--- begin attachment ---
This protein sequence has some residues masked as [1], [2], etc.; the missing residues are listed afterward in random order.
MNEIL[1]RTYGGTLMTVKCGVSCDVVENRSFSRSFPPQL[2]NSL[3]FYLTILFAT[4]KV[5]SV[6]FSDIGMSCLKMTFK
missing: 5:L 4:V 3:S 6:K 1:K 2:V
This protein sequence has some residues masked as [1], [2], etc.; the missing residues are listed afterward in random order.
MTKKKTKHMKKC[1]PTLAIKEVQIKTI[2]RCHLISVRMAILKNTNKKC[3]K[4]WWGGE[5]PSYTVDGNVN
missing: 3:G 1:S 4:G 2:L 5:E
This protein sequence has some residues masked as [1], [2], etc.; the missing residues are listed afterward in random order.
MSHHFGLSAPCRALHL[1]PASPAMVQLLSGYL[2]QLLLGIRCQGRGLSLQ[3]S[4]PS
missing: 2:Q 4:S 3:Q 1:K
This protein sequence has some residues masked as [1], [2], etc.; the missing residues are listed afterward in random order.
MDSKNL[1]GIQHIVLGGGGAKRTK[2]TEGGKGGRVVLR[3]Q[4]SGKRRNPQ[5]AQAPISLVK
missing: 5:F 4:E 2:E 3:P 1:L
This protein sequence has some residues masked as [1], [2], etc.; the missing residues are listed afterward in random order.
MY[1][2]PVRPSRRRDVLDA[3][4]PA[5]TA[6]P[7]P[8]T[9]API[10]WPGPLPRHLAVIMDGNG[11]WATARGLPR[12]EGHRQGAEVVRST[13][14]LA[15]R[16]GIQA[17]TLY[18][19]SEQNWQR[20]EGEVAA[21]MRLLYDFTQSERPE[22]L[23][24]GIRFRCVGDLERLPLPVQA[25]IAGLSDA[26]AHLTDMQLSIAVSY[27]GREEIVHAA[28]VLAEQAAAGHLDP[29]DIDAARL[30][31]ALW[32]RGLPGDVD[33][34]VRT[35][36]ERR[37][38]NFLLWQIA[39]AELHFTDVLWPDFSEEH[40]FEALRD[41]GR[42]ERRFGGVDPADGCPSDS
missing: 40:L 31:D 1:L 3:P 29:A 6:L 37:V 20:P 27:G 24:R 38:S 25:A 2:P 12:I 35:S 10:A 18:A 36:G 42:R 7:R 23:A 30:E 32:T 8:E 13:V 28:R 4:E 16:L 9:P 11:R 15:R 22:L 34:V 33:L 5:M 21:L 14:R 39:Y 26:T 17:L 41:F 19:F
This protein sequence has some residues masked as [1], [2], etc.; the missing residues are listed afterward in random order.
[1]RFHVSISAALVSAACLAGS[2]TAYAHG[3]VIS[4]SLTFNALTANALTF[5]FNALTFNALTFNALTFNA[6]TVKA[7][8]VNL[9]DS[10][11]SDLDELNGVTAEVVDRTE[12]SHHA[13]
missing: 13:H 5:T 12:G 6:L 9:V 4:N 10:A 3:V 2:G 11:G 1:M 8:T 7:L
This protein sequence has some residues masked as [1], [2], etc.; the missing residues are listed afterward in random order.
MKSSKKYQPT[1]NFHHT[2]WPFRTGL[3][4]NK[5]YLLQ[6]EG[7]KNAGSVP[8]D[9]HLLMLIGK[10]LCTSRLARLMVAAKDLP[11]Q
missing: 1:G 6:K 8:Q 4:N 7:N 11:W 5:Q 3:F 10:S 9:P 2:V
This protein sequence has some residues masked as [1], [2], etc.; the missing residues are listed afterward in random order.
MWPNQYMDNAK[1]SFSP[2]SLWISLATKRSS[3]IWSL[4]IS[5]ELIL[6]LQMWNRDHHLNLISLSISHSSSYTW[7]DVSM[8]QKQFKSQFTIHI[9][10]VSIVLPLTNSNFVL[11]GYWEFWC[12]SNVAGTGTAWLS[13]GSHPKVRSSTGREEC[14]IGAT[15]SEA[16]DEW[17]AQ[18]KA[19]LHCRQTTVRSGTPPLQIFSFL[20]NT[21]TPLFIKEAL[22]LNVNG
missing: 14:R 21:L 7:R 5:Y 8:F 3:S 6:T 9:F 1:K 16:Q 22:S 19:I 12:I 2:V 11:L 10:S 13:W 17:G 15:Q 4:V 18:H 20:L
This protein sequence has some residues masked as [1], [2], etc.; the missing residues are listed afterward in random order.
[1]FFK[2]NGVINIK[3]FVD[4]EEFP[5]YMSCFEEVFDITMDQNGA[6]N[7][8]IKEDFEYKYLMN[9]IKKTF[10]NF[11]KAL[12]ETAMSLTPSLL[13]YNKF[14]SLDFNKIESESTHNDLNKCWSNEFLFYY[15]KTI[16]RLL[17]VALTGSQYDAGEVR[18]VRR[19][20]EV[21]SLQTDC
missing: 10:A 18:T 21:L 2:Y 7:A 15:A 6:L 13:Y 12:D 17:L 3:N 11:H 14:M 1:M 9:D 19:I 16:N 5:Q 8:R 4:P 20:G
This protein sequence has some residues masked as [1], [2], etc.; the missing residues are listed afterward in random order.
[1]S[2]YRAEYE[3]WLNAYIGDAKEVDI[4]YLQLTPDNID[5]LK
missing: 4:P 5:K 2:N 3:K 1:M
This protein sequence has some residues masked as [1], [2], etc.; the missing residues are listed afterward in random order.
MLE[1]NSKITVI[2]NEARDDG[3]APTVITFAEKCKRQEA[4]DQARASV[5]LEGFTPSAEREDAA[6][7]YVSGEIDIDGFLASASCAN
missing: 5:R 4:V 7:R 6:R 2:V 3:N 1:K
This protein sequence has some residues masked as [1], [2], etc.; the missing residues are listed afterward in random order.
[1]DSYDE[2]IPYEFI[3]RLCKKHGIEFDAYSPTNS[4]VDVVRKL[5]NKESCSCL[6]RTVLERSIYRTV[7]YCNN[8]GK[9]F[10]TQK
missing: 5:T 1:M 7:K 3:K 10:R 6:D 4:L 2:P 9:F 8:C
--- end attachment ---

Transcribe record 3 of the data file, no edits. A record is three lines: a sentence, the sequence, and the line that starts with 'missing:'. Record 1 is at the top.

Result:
This protein sequence has some residues masked as [1], [2], etc.; the missing residues are listed afterward in random order.
MSHHFGLSAPCRALHL[1]PASPAMVQLLSGYL[2]QLLLGIRCQGRGLSLQ[3]S[4]PS
missing: 2:Q 4:S 3:Q 1:K